Low Winter Sun Production Designer Ruth Ammon is responsible for scouting the city of Detroit for the series. This week, she discusses the location used for the courthouse seen in Episode 8, “Revelations,” a location which was also used for the Detroit Police Department rooftop and entrance.
Our offices for the Pilot were situated on the fourth floor of the Antheneum office suites, and my office window had an arresting view of the Old Wayne County Courthouse with the Renaissance Center looming behind it. We initially scouted the building for a rooftop location of the Detroit Police Department, but we knew we would love to return for other scenes and locations. It had the large windows we wanted for the Low Winter Sun visual theme, with plenty of backlighting and silhouette. It was also the kind of building filmmakers love, not only because it had cinematic architecture but because we were able to shoot different locations in one building, saving time and money.
The building was constructed between 1897 and 1902 and was designed by Detroit architect John Scott. The exterior is a stately Beaux-Arts structure built of sandstone and pink granite. A rooftop tower boasts a large copper dome, and at the base of the tower are two fantastic bronze sculptures, each with four charging horses pulling a Roman chariot and figures representing Victory and Progress. They’re galloping towards Campus Martius Park, the heart of the city — which I like to think of as a symbol of hope for Detroit.
The interior is pristine and has more elaborate details. There are walls and marble columns in several different colors, mosaic floors, marble wainscoting and carved mahogany doors with exquisite hardware. What especially struck me was the scale: The bottom floors are lower and darker but the third- and fourth-floor hallways are very high and elegant. The natural light is amplified by the emptiness of the space and by the reflections of the marble wainscoting and polished mosaic floors. There’s also evidence of a renovation in the ’80s, with Sheetrock walls breaking large mahogany-paneled rooms into smaller multi-purpose rooms.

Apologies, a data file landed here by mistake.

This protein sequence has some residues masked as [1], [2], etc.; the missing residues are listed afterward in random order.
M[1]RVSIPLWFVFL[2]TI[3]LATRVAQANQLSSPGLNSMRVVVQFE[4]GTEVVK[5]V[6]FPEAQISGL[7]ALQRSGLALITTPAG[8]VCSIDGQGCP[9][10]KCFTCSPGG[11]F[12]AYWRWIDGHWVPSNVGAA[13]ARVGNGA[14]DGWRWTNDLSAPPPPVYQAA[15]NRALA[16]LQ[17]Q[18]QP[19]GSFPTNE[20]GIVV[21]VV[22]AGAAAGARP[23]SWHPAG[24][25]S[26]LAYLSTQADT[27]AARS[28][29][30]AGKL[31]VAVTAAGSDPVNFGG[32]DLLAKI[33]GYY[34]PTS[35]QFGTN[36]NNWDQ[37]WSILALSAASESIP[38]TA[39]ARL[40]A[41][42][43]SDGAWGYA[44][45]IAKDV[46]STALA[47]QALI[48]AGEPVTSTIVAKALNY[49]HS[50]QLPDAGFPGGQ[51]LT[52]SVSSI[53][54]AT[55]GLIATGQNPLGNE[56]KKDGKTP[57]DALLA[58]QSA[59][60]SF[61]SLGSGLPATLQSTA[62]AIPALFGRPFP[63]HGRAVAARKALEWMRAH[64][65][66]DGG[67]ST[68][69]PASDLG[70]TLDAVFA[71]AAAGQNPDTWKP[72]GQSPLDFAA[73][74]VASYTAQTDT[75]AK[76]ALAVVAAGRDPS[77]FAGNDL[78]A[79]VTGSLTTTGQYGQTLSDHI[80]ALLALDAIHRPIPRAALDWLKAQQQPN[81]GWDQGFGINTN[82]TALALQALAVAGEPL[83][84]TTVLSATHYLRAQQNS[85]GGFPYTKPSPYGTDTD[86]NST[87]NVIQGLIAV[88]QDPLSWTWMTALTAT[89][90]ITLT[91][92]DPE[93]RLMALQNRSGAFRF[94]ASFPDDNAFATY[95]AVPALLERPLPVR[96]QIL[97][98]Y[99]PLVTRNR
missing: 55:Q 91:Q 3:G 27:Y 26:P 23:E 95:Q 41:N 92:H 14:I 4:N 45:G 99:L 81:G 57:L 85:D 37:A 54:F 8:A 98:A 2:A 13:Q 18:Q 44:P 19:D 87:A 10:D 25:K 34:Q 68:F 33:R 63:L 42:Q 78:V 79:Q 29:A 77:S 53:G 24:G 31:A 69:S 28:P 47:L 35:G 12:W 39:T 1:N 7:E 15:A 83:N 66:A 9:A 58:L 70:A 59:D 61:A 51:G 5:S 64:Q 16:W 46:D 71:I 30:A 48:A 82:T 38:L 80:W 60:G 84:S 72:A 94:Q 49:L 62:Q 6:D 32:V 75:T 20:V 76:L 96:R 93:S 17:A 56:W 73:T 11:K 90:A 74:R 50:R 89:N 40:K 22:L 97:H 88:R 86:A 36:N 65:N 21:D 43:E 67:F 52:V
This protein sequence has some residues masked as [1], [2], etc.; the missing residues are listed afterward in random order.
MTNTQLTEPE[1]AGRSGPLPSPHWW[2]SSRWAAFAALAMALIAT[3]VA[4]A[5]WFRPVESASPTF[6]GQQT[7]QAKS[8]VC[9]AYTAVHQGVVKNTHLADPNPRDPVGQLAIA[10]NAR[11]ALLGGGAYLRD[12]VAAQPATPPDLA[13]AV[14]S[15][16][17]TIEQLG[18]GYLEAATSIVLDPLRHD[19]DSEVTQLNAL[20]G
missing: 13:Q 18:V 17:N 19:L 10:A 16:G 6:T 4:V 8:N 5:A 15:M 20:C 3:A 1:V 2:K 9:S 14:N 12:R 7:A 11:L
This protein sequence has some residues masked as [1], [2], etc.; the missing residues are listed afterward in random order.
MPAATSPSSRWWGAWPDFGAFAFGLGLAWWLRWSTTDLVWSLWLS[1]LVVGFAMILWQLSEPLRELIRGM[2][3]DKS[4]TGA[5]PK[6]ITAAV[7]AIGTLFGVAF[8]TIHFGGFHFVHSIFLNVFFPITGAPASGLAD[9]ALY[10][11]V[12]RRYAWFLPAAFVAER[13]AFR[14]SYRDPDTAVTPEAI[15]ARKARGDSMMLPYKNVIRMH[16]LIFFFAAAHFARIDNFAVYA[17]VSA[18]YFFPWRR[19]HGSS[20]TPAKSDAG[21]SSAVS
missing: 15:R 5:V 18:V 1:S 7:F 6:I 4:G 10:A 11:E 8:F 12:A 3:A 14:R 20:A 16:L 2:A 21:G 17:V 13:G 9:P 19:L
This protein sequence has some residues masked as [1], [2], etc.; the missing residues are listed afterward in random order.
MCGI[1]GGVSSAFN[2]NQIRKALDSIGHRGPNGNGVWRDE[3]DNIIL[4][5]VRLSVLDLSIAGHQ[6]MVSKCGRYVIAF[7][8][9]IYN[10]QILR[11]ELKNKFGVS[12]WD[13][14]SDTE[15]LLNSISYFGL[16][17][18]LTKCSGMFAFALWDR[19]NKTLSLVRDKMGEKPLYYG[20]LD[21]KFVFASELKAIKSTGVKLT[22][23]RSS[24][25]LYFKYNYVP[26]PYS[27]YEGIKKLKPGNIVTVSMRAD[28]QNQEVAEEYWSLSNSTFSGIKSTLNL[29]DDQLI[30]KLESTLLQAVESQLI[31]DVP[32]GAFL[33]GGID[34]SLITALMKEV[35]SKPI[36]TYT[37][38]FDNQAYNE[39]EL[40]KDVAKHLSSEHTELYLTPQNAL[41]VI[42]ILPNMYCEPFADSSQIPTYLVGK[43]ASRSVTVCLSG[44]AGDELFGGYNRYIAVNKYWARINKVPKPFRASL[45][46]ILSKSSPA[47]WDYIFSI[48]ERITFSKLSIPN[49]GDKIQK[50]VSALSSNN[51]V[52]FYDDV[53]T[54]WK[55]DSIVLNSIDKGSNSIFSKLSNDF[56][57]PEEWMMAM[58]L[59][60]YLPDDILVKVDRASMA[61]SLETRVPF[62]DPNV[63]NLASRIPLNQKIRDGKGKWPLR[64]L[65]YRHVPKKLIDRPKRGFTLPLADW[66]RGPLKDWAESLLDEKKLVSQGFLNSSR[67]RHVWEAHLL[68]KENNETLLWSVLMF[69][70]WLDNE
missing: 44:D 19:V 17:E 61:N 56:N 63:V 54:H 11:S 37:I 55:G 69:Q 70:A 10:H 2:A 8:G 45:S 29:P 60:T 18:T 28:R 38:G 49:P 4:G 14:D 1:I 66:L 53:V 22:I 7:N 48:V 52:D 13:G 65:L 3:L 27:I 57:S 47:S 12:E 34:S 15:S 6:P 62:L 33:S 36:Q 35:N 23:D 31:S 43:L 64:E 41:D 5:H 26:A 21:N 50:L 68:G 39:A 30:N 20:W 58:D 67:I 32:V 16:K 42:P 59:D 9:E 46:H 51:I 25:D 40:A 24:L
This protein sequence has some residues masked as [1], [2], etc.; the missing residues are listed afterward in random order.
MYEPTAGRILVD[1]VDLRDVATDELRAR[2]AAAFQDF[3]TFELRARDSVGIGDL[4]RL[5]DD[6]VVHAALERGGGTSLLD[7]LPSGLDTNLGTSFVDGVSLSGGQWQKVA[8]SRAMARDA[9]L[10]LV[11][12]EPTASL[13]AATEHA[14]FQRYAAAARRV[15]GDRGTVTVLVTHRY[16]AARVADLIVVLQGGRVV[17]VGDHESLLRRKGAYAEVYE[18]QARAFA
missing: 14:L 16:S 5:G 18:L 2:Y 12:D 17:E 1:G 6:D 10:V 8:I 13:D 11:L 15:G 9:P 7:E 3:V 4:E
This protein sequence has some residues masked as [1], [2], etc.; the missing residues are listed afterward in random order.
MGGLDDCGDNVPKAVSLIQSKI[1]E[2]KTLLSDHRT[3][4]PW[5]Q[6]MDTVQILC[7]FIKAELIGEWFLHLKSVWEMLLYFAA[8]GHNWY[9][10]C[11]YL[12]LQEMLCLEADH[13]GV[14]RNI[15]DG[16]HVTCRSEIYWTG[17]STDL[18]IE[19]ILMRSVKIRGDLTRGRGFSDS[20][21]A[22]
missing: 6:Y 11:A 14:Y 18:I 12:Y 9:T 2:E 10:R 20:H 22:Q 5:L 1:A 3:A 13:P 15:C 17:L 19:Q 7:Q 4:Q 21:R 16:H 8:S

The courthouse and administrative offices moved out in the 1980s and the building is empty for now, but thankfully it’s been maintained with great discipline and pride. The third-floor space had been stripped of all courtroom elements like the judge’s desk, jury box, clerk’s desk, railings and benches. We designed and built these elements with the 1980s renovation in mind, thinking it would be interesting to have this layer as almost an effrontery to the original baroque interior. We aged our scenery to make it look as though it had been there for 30 years.
One of the challenges to shooting in the courthouse was creating consistent lighting in the courtroom. All the large radius windows looked out to an interior courtyard and made access to those windows difficult. We also had to be careful not to damage the mosaic floors with our equipment. Then there was the issue of no air conditioning in the building. We were told we had fairly good weather for summer in Detroit, but on the days we shot in the courthouse it was sweltering and made for very slippery marble stairs and hallways.